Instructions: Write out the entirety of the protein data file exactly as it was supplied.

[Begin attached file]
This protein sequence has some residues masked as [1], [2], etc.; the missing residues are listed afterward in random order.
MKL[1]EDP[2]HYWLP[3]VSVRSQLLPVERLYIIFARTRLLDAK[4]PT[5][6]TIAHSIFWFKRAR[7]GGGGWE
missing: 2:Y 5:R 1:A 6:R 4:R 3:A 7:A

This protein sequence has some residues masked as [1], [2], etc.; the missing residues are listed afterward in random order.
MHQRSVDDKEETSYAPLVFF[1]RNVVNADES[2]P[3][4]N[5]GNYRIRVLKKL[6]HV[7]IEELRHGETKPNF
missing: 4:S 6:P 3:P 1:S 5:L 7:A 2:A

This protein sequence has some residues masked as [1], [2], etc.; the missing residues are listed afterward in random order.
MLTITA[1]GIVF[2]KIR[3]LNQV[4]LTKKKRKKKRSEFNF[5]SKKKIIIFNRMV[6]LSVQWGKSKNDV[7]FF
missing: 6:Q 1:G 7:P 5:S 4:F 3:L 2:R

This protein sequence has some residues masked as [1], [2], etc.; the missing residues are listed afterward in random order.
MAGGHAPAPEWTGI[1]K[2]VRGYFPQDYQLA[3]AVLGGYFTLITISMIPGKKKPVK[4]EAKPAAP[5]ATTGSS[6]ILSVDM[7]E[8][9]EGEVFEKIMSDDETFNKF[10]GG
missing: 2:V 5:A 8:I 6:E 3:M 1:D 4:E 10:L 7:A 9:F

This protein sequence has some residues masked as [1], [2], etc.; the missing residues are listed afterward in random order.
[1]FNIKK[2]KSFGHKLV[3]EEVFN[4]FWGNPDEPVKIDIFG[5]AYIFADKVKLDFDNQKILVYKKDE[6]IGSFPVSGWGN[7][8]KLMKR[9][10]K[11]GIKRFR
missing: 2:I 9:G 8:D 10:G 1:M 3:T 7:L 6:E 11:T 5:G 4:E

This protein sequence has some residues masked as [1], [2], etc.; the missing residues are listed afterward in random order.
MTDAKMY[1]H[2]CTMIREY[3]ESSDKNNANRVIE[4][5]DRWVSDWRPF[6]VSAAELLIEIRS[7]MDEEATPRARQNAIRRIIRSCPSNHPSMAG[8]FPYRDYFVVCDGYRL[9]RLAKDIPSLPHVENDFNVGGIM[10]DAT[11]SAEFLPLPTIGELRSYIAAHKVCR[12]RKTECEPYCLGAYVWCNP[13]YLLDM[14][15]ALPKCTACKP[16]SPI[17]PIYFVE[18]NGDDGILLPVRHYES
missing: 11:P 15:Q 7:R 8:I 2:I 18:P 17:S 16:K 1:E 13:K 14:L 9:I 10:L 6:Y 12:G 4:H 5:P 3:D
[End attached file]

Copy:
This protein sequence has some residues masked as [1], [2], etc.; the missing residues are listed afterward in random order.
MKL[1]EDP[2]HYWLP[3]VSVRSQLLPVERLYIIFARTRLLDAK[4]PT[5][6]TIAHSIFWFKRAR[7]GGGGWE
missing: 2:Y 5:R 1:A 6:R 4:R 3:A 7:A

This protein sequence has some residues masked as [1], [2], etc.; the missing residues are listed afterward in random order.
MHQRSVDDKEETSYAPLVFF[1]RNVVNADES[2]P[3][4]N[5]GNYRIRVLKKL[6]HV[7]IEELRHGETKPNF
missing: 4:S 6:P 3:P 1:S 5:L 7:A 2:A

This protein sequence has some residues masked as [1], [2], etc.; the missing residues are listed afterward in random order.
MLTITA[1]GIVF[2]KIR[3]LNQV[4]LTKKKRKKKRSEFNF[5]SKKKIIIFNRMV[6]LSVQWGKSKNDV[7]FF
missing: 6:Q 1:G 7:P 5:S 4:F 3:L 2:R

This protein sequence has some residues masked as [1], [2], etc.; the missing residues are listed afterward in random order.
MAGGHAPAPEWTGI[1]K[2]VRGYFPQDYQLA[3]AVLGGYFTLITISMIPGKKKPVK[4]EAKPAAP[5]ATTGSS[6]ILSVDM[7]E[8][9]EGEVFEKIMSDDETFNKF[10]GG
missing: 2:V 5:A 8:I 6:E 3:M 1:D 4:E 10:L 7:A 9:F

This protein sequence has some residues masked as [1], [2], etc.; the missing residues are listed afterward in random order.
[1]FNIKK[2]KSFGHKLV[3]EEVFN[4]FWGNPDEPVKIDIFG[5]AYIFADKVKLDFDNQKILVYKKDE[6]IGSFPVSGWGN[7][8]KLMKR[9][10]K[11]GIKRFR
missing: 2:I 9:G 8:D 10:G 1:M 3:T 7:L 6:E 11:T 5:G 4:E

This protein sequence has some residues masked as [1], [2], etc.; the missing residues are listed afterward in random order.
MTDAKMY[1]H[2]CTMIREY[3]ESSDKNNANRVIE[4][5]DRWVSDWRPF[6]VSAAELLIEIRS[7]MDEEATPRARQNAIRRIIRSCPSNHPSMAG[8]FPYRDYFVVCDGYRL[9]RLAKDIPSLPHVENDFNVGGIM[10]DAT[11]SAEFLPLPTIGELRSYIAAHKVCR[12]RKTECEPYCLGAYVWCNP[13]YLLDM[14][15]ALPKCTACKP[16]SPI[17]PIYFVE[18]NGDDGILLPVRHYES
missing: 11:P 15:Q 7:R 8:I 2:I 18:P 17:S 16:K 1:E 13:K 14:L 9:I 10:L 6:Y 12:G 4:H 5:P 3:D